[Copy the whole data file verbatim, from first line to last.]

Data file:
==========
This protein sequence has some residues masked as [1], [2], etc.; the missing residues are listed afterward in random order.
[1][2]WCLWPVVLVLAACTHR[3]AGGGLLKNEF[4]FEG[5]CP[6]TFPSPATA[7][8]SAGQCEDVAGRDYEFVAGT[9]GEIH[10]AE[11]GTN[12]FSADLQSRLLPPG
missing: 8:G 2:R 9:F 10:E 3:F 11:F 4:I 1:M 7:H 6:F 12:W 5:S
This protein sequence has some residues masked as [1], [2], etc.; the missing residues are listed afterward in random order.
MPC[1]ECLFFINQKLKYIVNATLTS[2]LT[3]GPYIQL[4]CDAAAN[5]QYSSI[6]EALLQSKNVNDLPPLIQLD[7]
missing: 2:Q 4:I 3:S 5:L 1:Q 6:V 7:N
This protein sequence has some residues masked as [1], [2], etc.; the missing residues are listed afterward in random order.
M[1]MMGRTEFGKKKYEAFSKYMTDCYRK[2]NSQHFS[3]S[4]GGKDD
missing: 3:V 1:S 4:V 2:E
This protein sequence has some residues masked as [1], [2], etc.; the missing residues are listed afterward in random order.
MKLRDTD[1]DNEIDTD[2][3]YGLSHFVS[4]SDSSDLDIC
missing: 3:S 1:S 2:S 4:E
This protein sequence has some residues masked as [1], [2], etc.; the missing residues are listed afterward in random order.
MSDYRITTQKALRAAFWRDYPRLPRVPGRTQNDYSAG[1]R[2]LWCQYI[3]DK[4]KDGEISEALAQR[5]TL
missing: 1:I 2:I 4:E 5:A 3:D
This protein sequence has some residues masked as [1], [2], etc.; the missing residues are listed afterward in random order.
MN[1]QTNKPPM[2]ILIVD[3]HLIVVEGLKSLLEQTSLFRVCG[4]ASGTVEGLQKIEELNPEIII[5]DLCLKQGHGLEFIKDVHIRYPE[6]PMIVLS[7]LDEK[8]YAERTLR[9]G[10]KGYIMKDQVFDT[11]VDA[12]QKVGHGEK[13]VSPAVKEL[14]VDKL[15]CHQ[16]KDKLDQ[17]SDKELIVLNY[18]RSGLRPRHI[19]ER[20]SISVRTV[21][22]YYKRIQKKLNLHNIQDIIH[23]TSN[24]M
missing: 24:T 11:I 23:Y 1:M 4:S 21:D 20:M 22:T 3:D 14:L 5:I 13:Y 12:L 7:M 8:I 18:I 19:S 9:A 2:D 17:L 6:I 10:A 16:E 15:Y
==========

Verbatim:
This protein sequence has some residues masked as [1], [2], etc.; the missing residues are listed afterward in random order.
[1][2]WCLWPVVLVLAACTHR[3]AGGGLLKNEF[4]FEG[5]CP[6]TFPSPATA[7][8]SAGQCEDVAGRDYEFVAGT[9]GEIH[10]AE[11]GTN[12]FSADLQSRLLPPG
missing: 8:G 2:R 9:F 10:E 3:F 11:F 4:I 1:M 7:H 6:F 12:W 5:S
This protein sequence has some residues masked as [1], [2], etc.; the missing residues are listed afterward in random order.
MPC[1]ECLFFINQKLKYIVNATLTS[2]LT[3]GPYIQL[4]CDAAAN[5]QYSSI[6]EALLQSKNVNDLPPLIQLD[7]
missing: 2:Q 4:I 3:S 5:L 1:Q 6:V 7:N
This protein sequence has some residues masked as [1], [2], etc.; the missing residues are listed afterward in random order.
M[1]MMGRTEFGKKKYEAFSKYMTDCYRK[2]NSQHFS[3]S[4]GGKDD
missing: 3:V 1:S 4:V 2:E
This protein sequence has some residues masked as [1], [2], etc.; the missing residues are listed afterward in random order.
MKLRDTD[1]DNEIDTD[2][3]YGLSHFVS[4]SDSSDLDIC
missing: 3:S 1:S 2:S 4:E
This protein sequence has some residues masked as [1], [2], etc.; the missing residues are listed afterward in random order.
MSDYRITTQKALRAAFWRDYPRLPRVPGRTQNDYSAG[1]R[2]LWCQYI[3]DK[4]KDGEISEALAQR[5]TL
missing: 1:I 2:I 4:E 5:A 3:D
This protein sequence has some residues masked as [1], [2], etc.; the missing residues are listed afterward in random order.
MN[1]QTNKPPM[2]ILIVD[3]HLIVVEGLKSLLEQTSLFRVCG[4]ASGTVEGLQKIEELNPEIII[5]DLCLKQGHGLEFIKDVHIRYPE[6]PMIVLS[7]LDEK[8]YAERTLR[9]G[10]KGYIMKDQVFDT[11]VDA[12]QKVGHGEK[13]VSPAVKEL[14]VDKL[15]CHQ[16]KDKLDQ[17]SDKELIVLNY[18]RSGLRPRHI[19]ER[20]SISVRTV[21][22]YYKRIQKKLNLHNIQDIIH[23]TSN[24]M
missing: 24:T 11:I 23:Y 1:M 4:S 21:D 20:M 22:T 3:D 14:L 5:I 13:Y 12:L 7:M 8:I 18:I 19:S 9:A 2:D 17:L 6:I 10:A 16:E 15:Y